- Masters of Science in Information Technology

## Practice Problems

**Q1**. What is the average-case time complexity of a quick hull algorithm?

- O(N)
- O(N log N)
- O(2N)
- O(log N)

**Answer: **Option b

**Explanation: **The average time complexity of the quick hull algorithm uses the divide and conquer technique. Hence, the time complexity, in this case, will be O(n log n).

**Q2.** What will be the time taken to identify n points lying in a convex quadrilateral?

- O(N)
- O(N log N)
- O(2N)
- O(log N)

**Answer: **Option a

**Explanation: **Computationally, the time required to determine the n points within a convex quadrilateral is O(n).

**Q3**. What is the Jarvis’ march algorithm also called?

- Gift wrapping
- Extreme points mapping
- Line segment linking
- Non-convex region mapping

**Answer: **Option a

**Explanation:** The Jarvis’ march algorithm is also known as the gift wrapping algorithm or Jarvis’ gift wrapping algorithm.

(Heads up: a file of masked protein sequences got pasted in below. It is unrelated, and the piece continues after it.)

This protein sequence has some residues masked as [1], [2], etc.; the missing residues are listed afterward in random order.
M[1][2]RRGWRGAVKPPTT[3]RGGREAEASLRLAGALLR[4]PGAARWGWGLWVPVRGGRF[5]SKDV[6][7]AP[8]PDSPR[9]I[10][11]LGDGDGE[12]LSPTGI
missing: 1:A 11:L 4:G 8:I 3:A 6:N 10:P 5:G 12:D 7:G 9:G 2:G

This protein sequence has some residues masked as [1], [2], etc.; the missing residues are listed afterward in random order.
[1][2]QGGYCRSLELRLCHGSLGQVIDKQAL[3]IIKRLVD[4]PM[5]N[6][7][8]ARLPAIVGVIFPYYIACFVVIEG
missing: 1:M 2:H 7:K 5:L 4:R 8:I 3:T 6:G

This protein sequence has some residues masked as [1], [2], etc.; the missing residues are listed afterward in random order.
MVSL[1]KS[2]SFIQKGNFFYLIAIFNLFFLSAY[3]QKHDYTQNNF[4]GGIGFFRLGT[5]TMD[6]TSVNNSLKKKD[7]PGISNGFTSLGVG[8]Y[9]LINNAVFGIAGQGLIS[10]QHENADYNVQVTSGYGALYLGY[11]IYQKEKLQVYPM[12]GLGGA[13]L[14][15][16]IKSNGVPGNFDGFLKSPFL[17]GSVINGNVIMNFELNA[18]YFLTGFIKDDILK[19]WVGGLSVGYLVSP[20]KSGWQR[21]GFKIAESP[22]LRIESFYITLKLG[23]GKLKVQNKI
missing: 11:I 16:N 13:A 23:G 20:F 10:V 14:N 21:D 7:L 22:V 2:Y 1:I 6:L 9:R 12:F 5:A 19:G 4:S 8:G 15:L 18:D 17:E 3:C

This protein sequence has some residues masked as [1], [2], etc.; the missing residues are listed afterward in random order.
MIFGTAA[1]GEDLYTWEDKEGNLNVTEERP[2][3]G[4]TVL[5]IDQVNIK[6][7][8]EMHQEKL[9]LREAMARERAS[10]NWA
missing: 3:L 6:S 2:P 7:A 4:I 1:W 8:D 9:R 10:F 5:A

**Q4.** Which of the following is an application area of Graham's scan algorithm?

- Numerical problem
- Computational geometry
- Image processing
- Vertex problem

**Answer: **Option b

**Explanation: **Graham’s scan algorithm is used for determining the convex hull, which is a computational geometry concept. So, Graham’s scan algorithm is an example of computational geometry algorithms.

**Q5.** To which of the following is the quick hull algorithm similar?

- Quicksort
- Merge sort
- Linear sort
- Shell sort

**Answer: **Option a

**Explanation:** As per the average and worst-case time complexities, the quick hull algorithm is similar to the quicksort algorithm in the data structure.

## Common Mistakes

- The algorithm and applications of the convex hull are different for different cases (finite points set, simple polygon). So, students need to consider the special cases while identifying the convex hull for different shapes.
- When there are three collinear points, the algorithm might not work correctly.

## Related Concepts

- Orthogonal convex hull
- Convexity
- Convex hull in image processing
- Other types of structures (relative convex hull, conical hull, and so on.